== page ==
Premiere – Stahlsarg Resist Fascism on “Das Fallbeil”
In 1942, students at the University of Munich, with the help of their professor, started an anti-Nazi resistance movement called the White Rose, printing six leaflets denouncing the crimes of Adolf Hitler and the National Socialist Regime. In 1943, the core group of siblings Sophie and Hans Scholl and their allies were arrested by the Gestapo for exposing the mass murder of Jews in Germany and spreading their anti-war leaflets across the country. Sophie Scholl and her brother were both executed by guillotine for their resistance. Today, I’m pleased as hell to introduce Stahlsarg and their ripping, melodic black metal tribute to Sophie’s courage, “Das Fallbeil.”
Stahsarg may be a relatively new name to most of you, but their brand of mid-paced, melodic black metal will have instant appeal. On their sophomore album, Mechanisms of Misanthropy, you’ll find Windir-esque rhythmic progressions married to icy riffs evoking the wintry glory of Paysage D’Hiver, but with a lush, almost pristine production that lends clarity and precision to the varying blasts and harmonious leads. This level of fidelity can often be a hindrance to black metal, but the British quartet are proficient musicians, and every note, every fill, every shriek is used to full effect to weave a stunning tale of courage in the face of overwhelming adversity, of choosing to do right when the status quo is against you.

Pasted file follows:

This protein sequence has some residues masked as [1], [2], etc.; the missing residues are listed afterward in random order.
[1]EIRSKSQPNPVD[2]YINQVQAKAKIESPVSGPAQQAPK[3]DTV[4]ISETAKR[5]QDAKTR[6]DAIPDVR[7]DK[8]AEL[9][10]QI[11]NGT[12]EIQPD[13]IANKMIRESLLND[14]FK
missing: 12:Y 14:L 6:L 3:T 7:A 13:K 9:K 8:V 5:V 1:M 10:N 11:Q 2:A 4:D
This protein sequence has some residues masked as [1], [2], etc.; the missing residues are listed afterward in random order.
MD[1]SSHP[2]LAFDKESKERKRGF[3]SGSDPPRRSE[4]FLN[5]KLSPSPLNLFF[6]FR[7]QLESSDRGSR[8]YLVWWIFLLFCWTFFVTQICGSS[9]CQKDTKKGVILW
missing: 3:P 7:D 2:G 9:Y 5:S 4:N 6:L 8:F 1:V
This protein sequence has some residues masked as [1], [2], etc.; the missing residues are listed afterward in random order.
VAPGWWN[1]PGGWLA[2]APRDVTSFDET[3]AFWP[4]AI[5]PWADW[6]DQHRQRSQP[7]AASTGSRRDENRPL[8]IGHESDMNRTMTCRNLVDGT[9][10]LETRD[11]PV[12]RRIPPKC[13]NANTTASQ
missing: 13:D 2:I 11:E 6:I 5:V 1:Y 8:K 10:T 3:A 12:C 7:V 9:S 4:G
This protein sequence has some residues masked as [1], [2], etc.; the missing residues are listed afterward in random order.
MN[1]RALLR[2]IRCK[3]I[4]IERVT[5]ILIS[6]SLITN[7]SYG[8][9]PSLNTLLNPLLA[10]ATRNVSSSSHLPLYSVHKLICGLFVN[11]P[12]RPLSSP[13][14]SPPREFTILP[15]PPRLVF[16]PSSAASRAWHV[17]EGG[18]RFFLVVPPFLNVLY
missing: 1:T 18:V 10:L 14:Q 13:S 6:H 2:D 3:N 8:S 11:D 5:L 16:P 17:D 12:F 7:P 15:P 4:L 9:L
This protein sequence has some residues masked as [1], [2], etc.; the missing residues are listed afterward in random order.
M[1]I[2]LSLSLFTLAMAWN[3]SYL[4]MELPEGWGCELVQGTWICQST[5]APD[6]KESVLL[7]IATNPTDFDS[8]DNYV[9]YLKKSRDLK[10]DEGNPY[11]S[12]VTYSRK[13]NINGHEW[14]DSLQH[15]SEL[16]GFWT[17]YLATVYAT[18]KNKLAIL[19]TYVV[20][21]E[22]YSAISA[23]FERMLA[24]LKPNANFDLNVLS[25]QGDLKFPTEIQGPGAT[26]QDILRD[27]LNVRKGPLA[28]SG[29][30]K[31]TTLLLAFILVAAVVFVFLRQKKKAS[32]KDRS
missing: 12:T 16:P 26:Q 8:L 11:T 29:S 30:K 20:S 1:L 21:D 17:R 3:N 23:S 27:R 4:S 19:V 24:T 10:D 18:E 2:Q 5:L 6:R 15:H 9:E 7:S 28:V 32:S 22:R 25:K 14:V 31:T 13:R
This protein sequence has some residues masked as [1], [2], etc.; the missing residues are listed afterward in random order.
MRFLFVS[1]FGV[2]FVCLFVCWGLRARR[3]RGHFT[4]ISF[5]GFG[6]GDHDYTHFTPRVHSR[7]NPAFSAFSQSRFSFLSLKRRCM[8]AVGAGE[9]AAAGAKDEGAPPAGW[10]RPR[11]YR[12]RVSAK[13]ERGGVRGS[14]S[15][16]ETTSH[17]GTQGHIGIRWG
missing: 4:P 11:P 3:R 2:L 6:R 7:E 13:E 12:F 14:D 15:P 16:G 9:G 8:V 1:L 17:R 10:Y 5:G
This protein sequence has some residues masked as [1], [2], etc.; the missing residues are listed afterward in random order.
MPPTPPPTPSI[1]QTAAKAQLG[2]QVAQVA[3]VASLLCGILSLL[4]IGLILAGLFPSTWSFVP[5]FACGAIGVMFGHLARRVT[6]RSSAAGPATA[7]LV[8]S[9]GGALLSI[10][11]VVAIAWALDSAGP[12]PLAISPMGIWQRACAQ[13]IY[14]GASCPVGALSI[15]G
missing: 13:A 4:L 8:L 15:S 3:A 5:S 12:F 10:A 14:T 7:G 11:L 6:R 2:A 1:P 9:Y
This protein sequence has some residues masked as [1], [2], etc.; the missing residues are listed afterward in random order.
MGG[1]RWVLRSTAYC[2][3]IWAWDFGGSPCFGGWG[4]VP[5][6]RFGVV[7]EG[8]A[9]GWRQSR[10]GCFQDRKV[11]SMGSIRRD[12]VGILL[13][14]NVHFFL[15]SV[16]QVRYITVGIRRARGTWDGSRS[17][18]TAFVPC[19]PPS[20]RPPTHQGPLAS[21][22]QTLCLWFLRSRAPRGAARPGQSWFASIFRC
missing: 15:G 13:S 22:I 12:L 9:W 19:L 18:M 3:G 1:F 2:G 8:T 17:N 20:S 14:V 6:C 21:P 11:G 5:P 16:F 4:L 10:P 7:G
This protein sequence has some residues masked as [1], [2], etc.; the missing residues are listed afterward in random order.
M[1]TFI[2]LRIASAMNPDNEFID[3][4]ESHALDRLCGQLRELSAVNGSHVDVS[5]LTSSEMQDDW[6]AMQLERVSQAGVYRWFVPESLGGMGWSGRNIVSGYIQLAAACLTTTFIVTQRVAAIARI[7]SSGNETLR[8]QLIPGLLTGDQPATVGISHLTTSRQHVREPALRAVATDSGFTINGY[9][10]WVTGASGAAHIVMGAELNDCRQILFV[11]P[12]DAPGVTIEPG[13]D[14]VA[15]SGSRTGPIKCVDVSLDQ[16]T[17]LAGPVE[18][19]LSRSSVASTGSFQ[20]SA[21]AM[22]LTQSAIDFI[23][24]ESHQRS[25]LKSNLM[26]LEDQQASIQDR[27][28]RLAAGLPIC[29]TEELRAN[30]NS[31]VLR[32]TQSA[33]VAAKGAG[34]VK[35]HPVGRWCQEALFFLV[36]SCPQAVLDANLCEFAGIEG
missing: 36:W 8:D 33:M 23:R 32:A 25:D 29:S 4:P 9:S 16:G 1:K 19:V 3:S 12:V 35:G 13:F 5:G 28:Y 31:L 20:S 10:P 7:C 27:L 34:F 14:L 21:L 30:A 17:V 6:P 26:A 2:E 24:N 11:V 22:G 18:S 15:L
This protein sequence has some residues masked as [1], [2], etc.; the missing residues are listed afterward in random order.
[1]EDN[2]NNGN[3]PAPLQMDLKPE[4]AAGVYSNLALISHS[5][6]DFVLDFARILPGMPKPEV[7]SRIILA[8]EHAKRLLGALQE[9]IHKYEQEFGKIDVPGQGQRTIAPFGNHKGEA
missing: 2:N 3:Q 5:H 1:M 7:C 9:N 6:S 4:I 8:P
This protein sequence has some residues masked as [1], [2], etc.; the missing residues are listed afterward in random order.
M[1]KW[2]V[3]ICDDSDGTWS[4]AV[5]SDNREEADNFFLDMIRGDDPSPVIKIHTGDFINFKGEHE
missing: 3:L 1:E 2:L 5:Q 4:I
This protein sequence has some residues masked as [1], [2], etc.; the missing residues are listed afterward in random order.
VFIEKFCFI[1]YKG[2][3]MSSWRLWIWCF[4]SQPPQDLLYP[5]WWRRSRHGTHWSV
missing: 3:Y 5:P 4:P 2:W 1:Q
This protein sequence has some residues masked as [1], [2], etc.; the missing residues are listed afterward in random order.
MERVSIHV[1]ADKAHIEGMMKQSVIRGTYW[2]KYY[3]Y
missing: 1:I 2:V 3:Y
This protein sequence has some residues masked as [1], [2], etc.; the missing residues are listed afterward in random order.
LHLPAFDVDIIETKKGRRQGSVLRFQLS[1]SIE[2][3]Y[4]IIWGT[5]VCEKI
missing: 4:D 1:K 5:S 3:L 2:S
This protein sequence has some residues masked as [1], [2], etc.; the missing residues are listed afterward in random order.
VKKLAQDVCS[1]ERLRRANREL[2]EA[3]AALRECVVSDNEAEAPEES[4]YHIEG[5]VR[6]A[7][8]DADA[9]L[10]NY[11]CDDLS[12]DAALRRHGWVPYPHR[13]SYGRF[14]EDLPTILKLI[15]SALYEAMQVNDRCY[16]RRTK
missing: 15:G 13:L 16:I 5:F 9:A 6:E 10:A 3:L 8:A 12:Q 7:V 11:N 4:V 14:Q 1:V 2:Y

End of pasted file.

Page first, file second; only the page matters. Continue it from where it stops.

“Das Fallbeil is about Sophie Scholl & The White Rose movement and the lengths people will go, to stand up for their beliefs in an environment of intense danger. The track features a guest vocal from Kim Dylla (Gwar, A Winter Lost)”
Dylla’s involvement does more than lend credibility to an already stellar track, however, Speaking for the voiceless Sophie Scholl, she extols virtue and morality with a thick, piercing German sneer that exudes steadfastness. It’s a wonderful complement to such killer tunes, and I can only imagine Scholl would be proud.
In a time when metal should be saying much but seems so often to fall silent in the face of the status quo it should be resisting, it’s refreshing to hear a metal band (and a black metal one, no less), digging into the past to speak truth to power.